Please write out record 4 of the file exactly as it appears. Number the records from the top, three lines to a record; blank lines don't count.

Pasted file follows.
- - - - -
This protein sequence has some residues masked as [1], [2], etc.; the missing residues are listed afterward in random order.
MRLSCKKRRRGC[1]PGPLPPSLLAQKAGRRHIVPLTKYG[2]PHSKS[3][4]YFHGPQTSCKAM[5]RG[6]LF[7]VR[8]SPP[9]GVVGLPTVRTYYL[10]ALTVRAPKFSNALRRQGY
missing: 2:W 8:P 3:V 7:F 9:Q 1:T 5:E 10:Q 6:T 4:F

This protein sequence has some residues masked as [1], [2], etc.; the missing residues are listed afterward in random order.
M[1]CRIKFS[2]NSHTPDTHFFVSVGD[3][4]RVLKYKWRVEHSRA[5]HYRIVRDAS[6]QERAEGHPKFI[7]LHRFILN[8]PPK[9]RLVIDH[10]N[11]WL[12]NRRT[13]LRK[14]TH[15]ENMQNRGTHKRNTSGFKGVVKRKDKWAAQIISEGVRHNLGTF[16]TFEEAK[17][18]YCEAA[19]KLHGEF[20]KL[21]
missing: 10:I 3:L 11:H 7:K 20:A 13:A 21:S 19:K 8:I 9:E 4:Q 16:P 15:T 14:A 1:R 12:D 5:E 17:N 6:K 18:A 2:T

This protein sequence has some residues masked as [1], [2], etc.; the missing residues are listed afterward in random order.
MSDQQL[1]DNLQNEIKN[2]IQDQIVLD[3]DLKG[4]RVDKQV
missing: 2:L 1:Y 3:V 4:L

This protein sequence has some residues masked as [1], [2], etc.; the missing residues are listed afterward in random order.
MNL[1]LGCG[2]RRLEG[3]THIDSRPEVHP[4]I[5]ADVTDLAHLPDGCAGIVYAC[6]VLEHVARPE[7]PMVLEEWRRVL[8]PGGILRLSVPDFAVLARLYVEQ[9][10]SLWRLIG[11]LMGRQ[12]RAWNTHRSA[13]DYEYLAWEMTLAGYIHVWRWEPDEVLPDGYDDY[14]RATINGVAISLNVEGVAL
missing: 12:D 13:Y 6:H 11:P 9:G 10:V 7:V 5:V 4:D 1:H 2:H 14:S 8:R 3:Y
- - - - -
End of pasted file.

This protein sequence has some residues masked as [1], [2], etc.; the missing residues are listed afterward in random order.
MNL[1]LGCG[2]RRLEG[3]THIDSRPEVHP[4]I[5]ADVTDLAHLPDGCAGIVYAC[6]VLEHVARPE[7]PMVLEEWRRVL[8]PGGILRLSVPDFAVLARLYVEQ[9][10]SLWRLIG[11]LMGRQ[12]RAWNTHRSA[13]DYEYLAWEMTLAGYIHVWRWEPDEVLPDGYDDY[14]RATINGVAISLNVEGVAL
missing: 12:D 13:Y 6:H 11:P 9:G 10:V 7:V 5:V 4:D 1:H 2:H 14:S 8:R 3:Y